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Investors want bonds. Lots of 'em.

Despite a solid stock market, fixed-income new issues have flown off the shelves, allowing certain firms to launch their biggest deals ever.

Last week, Caisse Centrale Desjardins issued $800-million of a 4-year senior note, which was not only upsized from $500-million and had demand beyond the final size, but was also the firm's largest domestic issue ever as well as its lowest coupon ever, at 2.281 per cent.

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Bank of Nova Scotia also tapped the market for $1.75-billion in a Tier 2B deal, which was its biggest on record.

The strength continued over the past few days, with firms such as Pembina Pipeline Corp., Canadian Imperial Bank of Commerce and Laurentian Bank tapping the market. As Lawrence Park Capital Partners noted, rising rates are enticing investors who want spread products. The Government of Canada's 10-year bond yield is up about 15 basis points month-to-date.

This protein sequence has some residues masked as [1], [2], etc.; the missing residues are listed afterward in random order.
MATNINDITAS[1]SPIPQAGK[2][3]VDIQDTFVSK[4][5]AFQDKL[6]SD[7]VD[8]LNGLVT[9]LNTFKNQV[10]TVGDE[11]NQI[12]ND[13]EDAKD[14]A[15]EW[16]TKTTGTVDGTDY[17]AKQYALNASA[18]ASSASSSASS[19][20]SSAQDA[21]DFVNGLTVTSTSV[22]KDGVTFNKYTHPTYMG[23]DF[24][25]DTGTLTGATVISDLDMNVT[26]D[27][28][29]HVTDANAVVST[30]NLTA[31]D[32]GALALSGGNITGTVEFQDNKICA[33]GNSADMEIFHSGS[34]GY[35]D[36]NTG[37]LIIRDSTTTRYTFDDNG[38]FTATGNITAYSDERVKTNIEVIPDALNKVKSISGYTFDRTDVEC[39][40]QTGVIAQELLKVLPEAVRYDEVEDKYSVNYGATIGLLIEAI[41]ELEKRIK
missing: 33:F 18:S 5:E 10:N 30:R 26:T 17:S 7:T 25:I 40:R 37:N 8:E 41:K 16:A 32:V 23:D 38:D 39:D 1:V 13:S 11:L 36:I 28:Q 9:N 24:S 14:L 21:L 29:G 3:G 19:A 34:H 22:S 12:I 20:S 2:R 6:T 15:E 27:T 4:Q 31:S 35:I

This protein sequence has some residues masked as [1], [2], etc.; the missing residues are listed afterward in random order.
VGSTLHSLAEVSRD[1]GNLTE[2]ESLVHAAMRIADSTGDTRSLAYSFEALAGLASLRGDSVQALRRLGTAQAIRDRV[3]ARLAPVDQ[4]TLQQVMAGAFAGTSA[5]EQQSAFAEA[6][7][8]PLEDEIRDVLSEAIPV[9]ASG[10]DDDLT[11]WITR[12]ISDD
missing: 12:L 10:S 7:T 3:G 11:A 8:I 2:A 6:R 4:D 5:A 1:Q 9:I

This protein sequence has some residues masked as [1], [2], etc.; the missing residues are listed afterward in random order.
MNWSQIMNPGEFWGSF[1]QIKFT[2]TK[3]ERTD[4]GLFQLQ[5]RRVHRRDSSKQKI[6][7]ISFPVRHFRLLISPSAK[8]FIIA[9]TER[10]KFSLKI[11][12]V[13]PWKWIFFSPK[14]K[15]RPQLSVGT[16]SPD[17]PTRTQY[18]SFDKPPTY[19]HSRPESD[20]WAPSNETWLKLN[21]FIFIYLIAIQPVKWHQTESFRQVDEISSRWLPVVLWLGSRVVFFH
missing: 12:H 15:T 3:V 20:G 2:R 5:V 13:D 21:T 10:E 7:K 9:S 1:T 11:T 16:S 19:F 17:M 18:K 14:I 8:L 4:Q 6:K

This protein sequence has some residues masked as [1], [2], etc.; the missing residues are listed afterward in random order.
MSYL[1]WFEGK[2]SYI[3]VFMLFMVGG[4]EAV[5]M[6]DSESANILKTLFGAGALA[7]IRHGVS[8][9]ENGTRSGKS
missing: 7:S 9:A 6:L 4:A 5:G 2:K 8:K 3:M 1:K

It's been a solid year for bond issues overall. Five of the last six months beat 2011 issuance, and average weekly issuance in 2012 is $1.85-billion, according to Desjardins Securities, slightly higher $1.74-billion for all of 2011.

It's easy to see why issuers like this market. The weighted average coupon in Canada this year is 3.31 per cent, versus 4.15 per cent last year.

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